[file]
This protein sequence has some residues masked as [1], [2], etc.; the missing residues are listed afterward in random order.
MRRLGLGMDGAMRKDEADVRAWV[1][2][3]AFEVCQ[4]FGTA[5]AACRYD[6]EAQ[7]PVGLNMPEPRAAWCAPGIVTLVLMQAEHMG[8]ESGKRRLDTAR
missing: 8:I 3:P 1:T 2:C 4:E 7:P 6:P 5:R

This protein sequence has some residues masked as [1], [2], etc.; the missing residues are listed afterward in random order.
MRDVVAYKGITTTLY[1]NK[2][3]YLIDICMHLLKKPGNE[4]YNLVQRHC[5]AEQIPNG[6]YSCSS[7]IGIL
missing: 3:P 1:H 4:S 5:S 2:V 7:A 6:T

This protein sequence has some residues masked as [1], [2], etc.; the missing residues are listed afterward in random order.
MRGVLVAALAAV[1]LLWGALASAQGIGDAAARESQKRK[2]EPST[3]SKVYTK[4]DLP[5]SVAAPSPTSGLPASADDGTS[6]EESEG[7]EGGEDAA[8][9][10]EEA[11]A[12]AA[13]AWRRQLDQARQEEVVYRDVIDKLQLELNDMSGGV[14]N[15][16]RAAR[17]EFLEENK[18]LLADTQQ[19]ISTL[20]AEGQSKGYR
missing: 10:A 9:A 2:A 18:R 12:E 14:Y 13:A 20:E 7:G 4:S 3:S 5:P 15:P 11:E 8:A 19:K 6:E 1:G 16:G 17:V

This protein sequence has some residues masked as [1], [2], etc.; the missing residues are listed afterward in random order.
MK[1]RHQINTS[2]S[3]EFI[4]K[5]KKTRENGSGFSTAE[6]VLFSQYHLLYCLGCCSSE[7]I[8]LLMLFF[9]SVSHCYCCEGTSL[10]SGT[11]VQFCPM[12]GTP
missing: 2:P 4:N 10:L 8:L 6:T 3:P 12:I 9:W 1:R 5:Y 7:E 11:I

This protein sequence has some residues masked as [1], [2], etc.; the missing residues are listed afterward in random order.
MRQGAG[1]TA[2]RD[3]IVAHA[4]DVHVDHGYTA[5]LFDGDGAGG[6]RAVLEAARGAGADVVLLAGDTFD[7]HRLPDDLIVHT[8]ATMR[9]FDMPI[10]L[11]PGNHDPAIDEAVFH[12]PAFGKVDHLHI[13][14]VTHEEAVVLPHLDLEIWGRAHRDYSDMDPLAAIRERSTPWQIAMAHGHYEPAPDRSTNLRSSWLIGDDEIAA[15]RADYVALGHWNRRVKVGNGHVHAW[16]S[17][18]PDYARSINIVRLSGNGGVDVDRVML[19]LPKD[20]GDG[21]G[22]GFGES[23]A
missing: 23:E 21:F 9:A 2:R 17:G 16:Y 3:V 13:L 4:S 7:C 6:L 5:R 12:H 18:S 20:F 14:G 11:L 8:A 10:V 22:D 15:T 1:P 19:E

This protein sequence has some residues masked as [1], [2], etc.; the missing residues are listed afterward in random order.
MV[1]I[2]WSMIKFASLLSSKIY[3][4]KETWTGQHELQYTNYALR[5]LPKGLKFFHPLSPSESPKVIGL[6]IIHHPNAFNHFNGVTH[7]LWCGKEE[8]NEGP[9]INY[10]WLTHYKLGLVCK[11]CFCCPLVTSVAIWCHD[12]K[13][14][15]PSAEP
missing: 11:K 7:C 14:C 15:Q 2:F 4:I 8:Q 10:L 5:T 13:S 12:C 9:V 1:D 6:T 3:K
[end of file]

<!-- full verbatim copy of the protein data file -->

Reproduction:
This protein sequence has some residues masked as [1], [2], etc.; the missing residues are listed afterward in random order.
MRRLGLGMDGAMRKDEADVRAWV[1][2][3]AFEVCQ[4]FGTA[5]AACRYD[6]EAQ[7]PVGLNMPEPRAAWCAPGIVTLVLMQAEHMG[8]ESGKRRLDTAR
missing: 8:I 3:P 1:T 2:C 4:E 7:P 6:P 5:R

This protein sequence has some residues masked as [1], [2], etc.; the missing residues are listed afterward in random order.
MRDVVAYKGITTTLY[1]NK[2][3]YLIDICMHLLKKPGNE[4]YNLVQRHC[5]AEQIPNG[6]YSCSS[7]IGIL
missing: 3:P 1:H 4:S 5:S 2:V 7:A 6:T

This protein sequence has some residues masked as [1], [2], etc.; the missing residues are listed afterward in random order.
MRGVLVAALAAV[1]LLWGALASAQGIGDAAARESQKRK[2]EPST[3]SKVYTK[4]DLP[5]SVAAPSPTSGLPASADDGTS[6]EESEG[7]EGGEDAA[8][9][10]EEA[11]A[12]AA[13]AWRRQLDQARQEEVVYRDVIDKLQLELNDMSGGV[14]N[15][16]RAAR[17]EFLEENK[18]LLADTQQ[19]ISTL[20]AEGQSKGYR
missing: 10:A 9:A 2:A 18:R 12:E 14:Y 13:A 20:E 7:G 4:S 3:S 5:P 15:P 11:E 8:A 19:K 6:E 1:G 16:G 17:V

This protein sequence has some residues masked as [1], [2], etc.; the missing residues are listed afterward in random order.
MK[1]RHQINTS[2]S[3]EFI[4]K[5]KKTRENGSGFSTAE[6]VLFSQYHLLYCLGCCSSE[7]I[8]LLMLFF[9]SVSHCYCCEGTSL[10]SGT[11]VQFCPM[12]GTP
missing: 2:P 4:N 10:L 8:L 6:T 3:P 12:I 9:W 1:R 5:Y 7:E 11:I

This protein sequence has some residues masked as [1], [2], etc.; the missing residues are listed afterward in random order.
MRQGAG[1]TA[2]RD[3]IVAHA[4]DVHVDHGYTA[5]LFDGDGAGG[6]RAVLEAARGAGADVVLLAGDTFD[7]HRLPDDLIVHT[8]ATMR[9]FDMPI[10]L[11]PGNHDPAIDEAVFH[12]PAFGKVDHLHI[13][14]VTHEEAVVLPHLDLEIWGRAHRDYSDMDPLAAIRERSTPWQIAMAHGHYEPAPDRSTNLRSSWLIGDDEIAA[15]RADYVALGHWNRRVKVGNGHVHAW[16]S[17][18]PDYARSINIVRLSGNGGVDVDRVML[19]LPKD[20]GDG[21]G[22]GFGES[23]A
missing: 23:E 21:F 9:A 2:R 17:G 16:Y 3:V 13:L 4:S 7:C 6:L 5:R 12:H 18:S 20:F 14:G 11:L 8:A 10:V 22:D 15:T 1:P 19:E

This protein sequence has some residues masked as [1], [2], etc.; the missing residues are listed afterward in random order.
MV[1]I[2]WSMIKFASLLSSKIY[3][4]KETWTGQHELQYTNYALR[5]LPKGLKFFHPLSPSESPKVIGL[6]IIHHPNAFNHFNGVTH[7]LWCGKEE[8]NEGP[9]INY[10]WLTHYKLGLVCK[11]CFCCPLVTSVAIWCHD[12]K[13][14][15]PSAEP
missing: 11:K 7:C 14:C 15:Q 2:F 4:I 8:Q 10:L 5:T 13:S 12:C 9:V 1:D 6:T 3:K